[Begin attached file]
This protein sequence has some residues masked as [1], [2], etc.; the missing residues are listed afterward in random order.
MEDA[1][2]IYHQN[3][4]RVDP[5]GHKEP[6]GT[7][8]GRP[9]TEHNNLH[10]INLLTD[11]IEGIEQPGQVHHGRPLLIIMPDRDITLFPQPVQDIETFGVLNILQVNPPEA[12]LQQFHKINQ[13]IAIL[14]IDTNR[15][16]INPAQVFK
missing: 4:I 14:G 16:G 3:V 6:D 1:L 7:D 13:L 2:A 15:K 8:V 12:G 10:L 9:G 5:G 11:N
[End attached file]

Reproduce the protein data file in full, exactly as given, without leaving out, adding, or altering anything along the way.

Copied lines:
This protein sequence has some residues masked as [1], [2], etc.; the missing residues are listed afterward in random order.
MEDA[1][2]IYHQN[3][4]RVDP[5]GHKEP[6]GT[7][8]GRP[9]TEHNNLH[10]INLLTD[11]IEGIEQPGQVHHGRPLLIIMPDRDITLFPQPVQDIETFGVLNILQVNPPEA[12]LQQFHKINQ[13]IAIL[14]IDTNR[15][16]INPAQVFK
missing: 4:I 14:G 16:G 3:V 6:D 1:L 7:D 13:L 2:A 15:K 8:V 12:G 10:L 9:G 5:G 11:N